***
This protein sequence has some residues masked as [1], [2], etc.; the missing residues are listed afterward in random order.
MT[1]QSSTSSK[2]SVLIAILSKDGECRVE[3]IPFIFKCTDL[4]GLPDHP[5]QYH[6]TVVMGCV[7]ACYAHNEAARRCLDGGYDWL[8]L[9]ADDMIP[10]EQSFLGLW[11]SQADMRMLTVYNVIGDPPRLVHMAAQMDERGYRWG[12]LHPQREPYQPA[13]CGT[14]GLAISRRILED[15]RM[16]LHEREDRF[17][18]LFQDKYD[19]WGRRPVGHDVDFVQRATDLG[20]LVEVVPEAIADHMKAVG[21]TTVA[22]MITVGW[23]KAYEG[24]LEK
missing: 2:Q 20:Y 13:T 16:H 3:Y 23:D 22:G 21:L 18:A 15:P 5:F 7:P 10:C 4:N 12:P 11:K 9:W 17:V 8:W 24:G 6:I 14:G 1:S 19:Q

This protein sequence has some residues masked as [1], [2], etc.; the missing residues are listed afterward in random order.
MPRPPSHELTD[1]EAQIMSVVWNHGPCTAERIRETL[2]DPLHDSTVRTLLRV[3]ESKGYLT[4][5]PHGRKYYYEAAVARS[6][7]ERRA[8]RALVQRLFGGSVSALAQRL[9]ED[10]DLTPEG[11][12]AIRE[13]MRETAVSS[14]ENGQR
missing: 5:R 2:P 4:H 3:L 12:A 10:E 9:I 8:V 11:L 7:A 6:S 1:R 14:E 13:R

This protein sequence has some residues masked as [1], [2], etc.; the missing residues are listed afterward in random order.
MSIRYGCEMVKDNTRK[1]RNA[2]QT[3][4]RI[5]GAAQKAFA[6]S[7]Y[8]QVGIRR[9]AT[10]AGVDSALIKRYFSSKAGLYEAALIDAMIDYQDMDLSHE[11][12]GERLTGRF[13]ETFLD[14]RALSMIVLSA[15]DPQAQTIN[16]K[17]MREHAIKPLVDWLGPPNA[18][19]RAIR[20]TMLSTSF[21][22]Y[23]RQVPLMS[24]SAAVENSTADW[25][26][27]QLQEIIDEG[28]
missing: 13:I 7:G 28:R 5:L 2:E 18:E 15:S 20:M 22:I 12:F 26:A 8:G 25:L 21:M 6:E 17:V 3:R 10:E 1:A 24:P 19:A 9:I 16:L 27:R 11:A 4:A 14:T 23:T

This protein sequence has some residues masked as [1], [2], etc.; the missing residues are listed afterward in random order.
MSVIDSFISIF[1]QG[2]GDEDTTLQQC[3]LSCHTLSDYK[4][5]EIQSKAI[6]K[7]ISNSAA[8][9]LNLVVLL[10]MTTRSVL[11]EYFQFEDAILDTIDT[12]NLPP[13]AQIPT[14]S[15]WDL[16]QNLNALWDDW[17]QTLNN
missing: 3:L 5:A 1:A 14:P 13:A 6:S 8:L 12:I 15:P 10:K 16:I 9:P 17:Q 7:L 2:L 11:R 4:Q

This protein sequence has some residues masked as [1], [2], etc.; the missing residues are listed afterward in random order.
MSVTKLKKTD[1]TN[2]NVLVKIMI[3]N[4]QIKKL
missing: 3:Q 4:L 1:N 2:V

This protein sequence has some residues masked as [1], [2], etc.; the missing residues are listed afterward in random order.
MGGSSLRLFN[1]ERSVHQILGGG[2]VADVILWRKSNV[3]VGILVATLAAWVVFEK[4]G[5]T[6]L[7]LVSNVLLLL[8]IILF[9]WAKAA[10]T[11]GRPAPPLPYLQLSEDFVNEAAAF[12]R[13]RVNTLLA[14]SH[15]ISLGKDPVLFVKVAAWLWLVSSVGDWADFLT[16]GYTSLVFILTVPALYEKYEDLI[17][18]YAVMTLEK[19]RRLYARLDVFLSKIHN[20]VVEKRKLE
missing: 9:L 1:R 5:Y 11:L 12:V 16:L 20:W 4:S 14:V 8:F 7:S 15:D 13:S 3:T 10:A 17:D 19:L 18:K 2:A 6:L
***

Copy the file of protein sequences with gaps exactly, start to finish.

This protein sequence has some residues masked as [1], [2], etc.; the missing residues are listed afterward in random order.
MT[1]QSSTSSK[2]SVLIAILSKDGECRVE[3]IPFIFKCTDL[4]GLPDHP[5]QYH[6]TVVMGCV[7]ACYAHNEAARRCLDGGYDWL[8]L[9]ADDMIP[10]EQSFLGLW[11]SQADMRMLTVYNVIGDPPRLVHMAAQMDERGYRWG[12]LHPQREPYQPA[13]CGT[14]GLAISRRILED[15]RM[16]LHEREDRF[17][18]LFQDKYD[19]WGRRPVGHDVDFVQRATDLG[20]LVEVVPEAIADHMKAVG[21]TTVA[22]MITVGW[23]KAYEG[24]LEK
missing: 2:Q 20:Y 13:T 16:H 3:Y 23:D 22:G 21:L 18:A 15:P 5:F 7:P 10:C 4:N 12:P 11:K 9:W 17:V 8:W 24:G 6:I 14:G 1:S 19:Q

This protein sequence has some residues masked as [1], [2], etc.; the missing residues are listed afterward in random order.
MPRPPSHELTD[1]EAQIMSVVWNHGPCTAERIRETL[2]DPLHDSTVRTLLRV[3]ESKGYLT[4][5]PHGRKYYYEAAVARS[6][7]ERRA[8]RALVQRLFGGSVSALAQRL[9]ED[10]DLTPEG[11][12]AIRE[13]MRETAVSS[14]ENGQR
missing: 5:R 2:P 4:H 3:L 12:A 10:E 9:I 8:V 11:L 7:A 6:S 1:R 14:E 13:R

This protein sequence has some residues masked as [1], [2], etc.; the missing residues are listed afterward in random order.
MSIRYGCEMVKDNTRK[1]RNA[2]QT[3][4]RI[5]GAAQKAFA[6]S[7]Y[8]QVGIRR[9]AT[10]AGVDSALIKRYFSSKAGLYEAALIDAMIDYQDMDLSHE[11][12]GERLTGRF[13]ETFLD[14]RALSMIVLSA[15]DPQAQTIN[16]K[17]MREHAIKPLVDWLGPPNA[18][19]RAIR[20]TMLSTSF[21][22]Y[23]RQVPLMS[24]SAAVENSTADW[25][26][27]QLQEIIDEG[28]
missing: 13:I 7:G 28:R 5:L 2:E 18:E 15:S 20:M 22:I 12:F 26:A 8:G 25:L 21:M 6:E 17:V 3:R 10:E 1:A 24:P 19:A 9:I 16:L 27:R 11:A 4:A 14:T 23:T

This protein sequence has some residues masked as [1], [2], etc.; the missing residues are listed afterward in random order.
MSVIDSFISIF[1]QG[2]GDEDTTLQQC[3]LSCHTLSDYK[4][5]EIQSKAI[6]K[7]ISNSAA[8][9]LNLVVLL[10]MTTRSVL[11]EYFQFEDAILDTIDT[12]NLPP[13]AQIPT[14]S[15]WDL[16]QNLNALWDDW[17]QTLNN
missing: 3:L 5:A 1:A 14:P 13:A 6:S 8:L 12:I 15:P 10:K 16:I 9:P 17:Q 7:L 2:L 11:R 4:Q

This protein sequence has some residues masked as [1], [2], etc.; the missing residues are listed afterward in random order.
MSVTKLKKTD[1]TN[2]NVLVKIMI[3]N[4]QIKKL
missing: 3:Q 4:L 1:N 2:V

This protein sequence has some residues masked as [1], [2], etc.; the missing residues are listed afterward in random order.
MGGSSLRLFN[1]ERSVHQILGGG[2]VADVILWRKSNV[3]VGILVATLAAWVVFEK[4]G[5]T[6]L[7]LVSNVLLLL[8]IILF[9]WAKAA[10]T[11]GRPAPPLPYLQLSEDFVNEAAAF[12]R[13]RVNTLLA[14]SH[15]ISLGKDPVLFVKVAAWLWLVSSVGDWADFLT[16]GYTSLVFILTVPALYEKYEDLI[17][18]YAVMTLEK[19]RRLYARLDVFLSKIHN[20]VVEKRKLE
missing: 9:L 1:R 5:Y 11:L 12:V 16:L 20:W 4:S 14:V 8:F 7:S 15:D 13:S 3:T 10:A 17:D 19:L 18:K 2:A 6:L